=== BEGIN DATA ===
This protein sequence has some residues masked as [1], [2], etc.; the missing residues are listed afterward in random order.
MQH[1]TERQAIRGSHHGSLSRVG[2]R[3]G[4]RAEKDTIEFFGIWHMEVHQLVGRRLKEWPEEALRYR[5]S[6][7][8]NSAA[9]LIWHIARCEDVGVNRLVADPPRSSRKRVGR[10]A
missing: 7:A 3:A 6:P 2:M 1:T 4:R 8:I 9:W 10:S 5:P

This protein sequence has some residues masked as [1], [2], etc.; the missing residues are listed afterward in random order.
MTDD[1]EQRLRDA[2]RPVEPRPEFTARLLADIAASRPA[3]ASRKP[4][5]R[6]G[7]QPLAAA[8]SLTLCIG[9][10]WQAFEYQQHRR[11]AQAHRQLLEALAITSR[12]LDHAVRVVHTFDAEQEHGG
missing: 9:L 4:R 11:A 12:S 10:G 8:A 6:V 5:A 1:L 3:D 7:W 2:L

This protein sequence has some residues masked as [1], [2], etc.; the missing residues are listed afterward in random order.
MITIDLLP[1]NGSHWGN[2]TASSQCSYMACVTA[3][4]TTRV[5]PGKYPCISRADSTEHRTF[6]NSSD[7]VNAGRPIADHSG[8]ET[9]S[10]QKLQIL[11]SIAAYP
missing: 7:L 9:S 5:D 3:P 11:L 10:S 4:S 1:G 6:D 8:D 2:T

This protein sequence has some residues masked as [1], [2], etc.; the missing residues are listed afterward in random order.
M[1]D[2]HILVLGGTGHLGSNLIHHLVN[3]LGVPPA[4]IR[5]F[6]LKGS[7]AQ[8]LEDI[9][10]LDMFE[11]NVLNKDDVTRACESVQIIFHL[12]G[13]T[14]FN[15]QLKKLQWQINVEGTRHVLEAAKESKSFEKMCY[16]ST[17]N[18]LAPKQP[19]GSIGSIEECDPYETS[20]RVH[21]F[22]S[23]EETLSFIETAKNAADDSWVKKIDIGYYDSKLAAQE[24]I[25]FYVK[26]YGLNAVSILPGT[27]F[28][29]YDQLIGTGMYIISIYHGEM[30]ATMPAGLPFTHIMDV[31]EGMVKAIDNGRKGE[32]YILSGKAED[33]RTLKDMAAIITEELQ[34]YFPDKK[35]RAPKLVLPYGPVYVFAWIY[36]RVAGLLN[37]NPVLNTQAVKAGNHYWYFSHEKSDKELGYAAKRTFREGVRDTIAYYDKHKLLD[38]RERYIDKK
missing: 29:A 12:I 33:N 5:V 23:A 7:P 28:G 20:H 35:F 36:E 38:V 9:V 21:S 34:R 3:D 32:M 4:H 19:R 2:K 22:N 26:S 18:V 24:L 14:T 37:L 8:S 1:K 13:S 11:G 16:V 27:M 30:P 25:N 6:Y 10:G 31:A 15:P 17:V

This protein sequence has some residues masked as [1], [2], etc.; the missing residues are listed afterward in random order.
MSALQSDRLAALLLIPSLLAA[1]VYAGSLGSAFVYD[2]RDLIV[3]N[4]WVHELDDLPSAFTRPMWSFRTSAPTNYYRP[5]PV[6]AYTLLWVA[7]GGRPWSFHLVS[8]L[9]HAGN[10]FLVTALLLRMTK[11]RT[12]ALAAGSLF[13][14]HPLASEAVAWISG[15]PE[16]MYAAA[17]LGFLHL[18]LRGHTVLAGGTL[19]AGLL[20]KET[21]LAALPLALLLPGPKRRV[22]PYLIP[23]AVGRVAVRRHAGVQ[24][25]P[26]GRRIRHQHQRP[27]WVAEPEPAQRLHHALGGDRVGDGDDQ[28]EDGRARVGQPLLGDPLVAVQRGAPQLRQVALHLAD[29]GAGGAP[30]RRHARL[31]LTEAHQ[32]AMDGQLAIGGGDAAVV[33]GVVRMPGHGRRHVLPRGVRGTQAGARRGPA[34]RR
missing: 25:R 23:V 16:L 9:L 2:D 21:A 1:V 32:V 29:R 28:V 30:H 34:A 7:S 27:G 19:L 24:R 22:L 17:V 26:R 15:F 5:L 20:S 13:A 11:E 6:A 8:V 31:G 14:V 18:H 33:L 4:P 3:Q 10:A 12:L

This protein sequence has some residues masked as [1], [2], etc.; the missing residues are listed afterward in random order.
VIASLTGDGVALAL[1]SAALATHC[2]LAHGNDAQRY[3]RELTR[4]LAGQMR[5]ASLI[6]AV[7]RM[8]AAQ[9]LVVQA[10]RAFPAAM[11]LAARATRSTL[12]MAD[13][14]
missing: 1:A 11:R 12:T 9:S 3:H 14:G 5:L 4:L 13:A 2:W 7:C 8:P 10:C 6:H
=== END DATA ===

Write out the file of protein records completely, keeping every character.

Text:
This protein sequence has some residues masked as [1], [2], etc.; the missing residues are listed afterward in random order.
MQH[1]TERQAIRGSHHGSLSRVG[2]R[3]G[4]RAEKDTIEFFGIWHMEVHQLVGRRLKEWPEEALRYR[5]S[6][7][8]NSAA[9]LIWHIARCEDVGVNRLVADPPRSSRKRVGR[10]A
missing: 7:A 3:A 6:P 2:M 1:T 4:R 8:I 9:W 10:S 5:P

This protein sequence has some residues masked as [1], [2], etc.; the missing residues are listed afterward in random order.
MTDD[1]EQRLRDA[2]RPVEPRPEFTARLLADIAASRPA[3]ASRKP[4][5]R[6]G[7]QPLAAA[8]SLTLCIG[9][10]WQAFEYQQHRR[11]AQAHRQLLEALAITSR[12]LDHAVRVVHTFDAEQEHGG
missing: 9:L 4:R 11:A 12:S 10:G 8:A 6:V 5:A 1:L 3:D 7:W 2:L

This protein sequence has some residues masked as [1], [2], etc.; the missing residues are listed afterward in random order.
MITIDLLP[1]NGSHWGN[2]TASSQCSYMACVTA[3][4]TTRV[5]PGKYPCISRADSTEHRTF[6]NSSD[7]VNAGRPIADHSG[8]ET[9]S[10]QKLQIL[11]SIAAYP
missing: 7:L 9:S 5:D 3:P 11:L 10:S 4:S 1:G 6:D 8:D 2:T

This protein sequence has some residues masked as [1], [2], etc.; the missing residues are listed afterward in random order.
M[1]D[2]HILVLGGTGHLGSNLIHHLVN[3]LGVPPA[4]IR[5]F[6]LKGS[7]AQ[8]LEDI[9][10]LDMFE[11]NVLNKDDVTRACESVQIIFHL[12]G[13]T[14]FN[15]QLKKLQWQINVEGTRHVLEAAKESKSFEKMCY[16]ST[17]N[18]LAPKQP[19]GSIGSIEECDPYETS[20]RVH[21]F[22]S[23]EETLSFIETAKNAADDSWVKKIDIGYYDSKLAAQE[24]I[25]FYVK[26]YGLNAVSILPGT[27]F[28][29]YDQLIGTGMYIISIYHGEM[30]ATMPAGLPFTHIMDV[31]EGMVKAIDNGRKGE[32]YILSGKAED[33]RTLKDMAAIITEELQ[34]YFPDKK[35]RAPKLVLPYGPVYVFAWIY[36]RVAGLLN[37]NPVLNTQAVKAGNHYWYFSHEKSDKELGYAAKRTFREGVRDTIAYYDKHKLLD[38]RERYIDKK
missing: 29:A 12:I 33:N 5:V 23:A 7:P 28:G 20:H 35:F 36:E 38:V 9:V 21:S 34:R 3:D 32:M 4:H 19:R 2:K 22:N 26:S 18:V 24:L 14:T 37:L 8:S 1:K 13:S 11:G 16:V 27:M 30:P 25:N 6:Y 10:G 31:A 15:P 17:V

This protein sequence has some residues masked as [1], [2], etc.; the missing residues are listed afterward in random order.
MSALQSDRLAALLLIPSLLAA[1]VYAGSLGSAFVYD[2]RDLIV[3]N[4]WVHELDDLPSAFTRPMWSFRTSAPTNYYRP[5]PV[6]AYTLLWVA[7]GGRPWSFHLVS[8]L[9]HAGN[10]FLVTALLLRMTK[11]RT[12]ALAAGSLF[13][14]HPLASEAVAWISG[15]PE[16]MYAAA[17]LGFLHL[18]LRGHTVLAGGTL[19]AGLL[20]KET[21]LAALPLALLLPGPKRRV[22]PYLIP[23]AVGRVAVRRHAGVQ[24][25]P[26]GRRIRHQHQRP[27]WVAEPEPAQRLHHALGGDRVGDGDDQ[28]EDGRARVGQPLLGDPLVAVQRGAPQLRQVALHLAD[29]GAGGAP[30]RRHARL[31]LTEAHQ[32]AMDGQLAIGGGDAAVV[33]GVVRMPGHGRRHVLPRGVRGTQAGARRGPA[34]RR
missing: 25:R 23:V 16:L 9:L 2:D 21:A 1:V 32:V 29:R 28:V 30:H 34:A 7:S 27:G 19:L 24:R 22:L 17:V 26:R 15:F 5:L 20:S 13:A 11:E 6:A 8:V 31:G 14:V 18:H 33:L 4:P 3:Q 10:A 12:L

This protein sequence has some residues masked as [1], [2], etc.; the missing residues are listed afterward in random order.
VIASLTGDGVALAL[1]SAALATHC[2]LAHGNDAQRY[3]RELTR[4]LAGQMR[5]ASLI[6]AV[7]RM[8]AAQ[9]LVVQA[10]RAFPAAM[11]LAARATRSTL[12]MAD[13][14]
missing: 1:A 11:R 12:T 9:S 3:H 14:G 5:L 4:L 13:A 2:W 7:C 8:P 10:C 6:H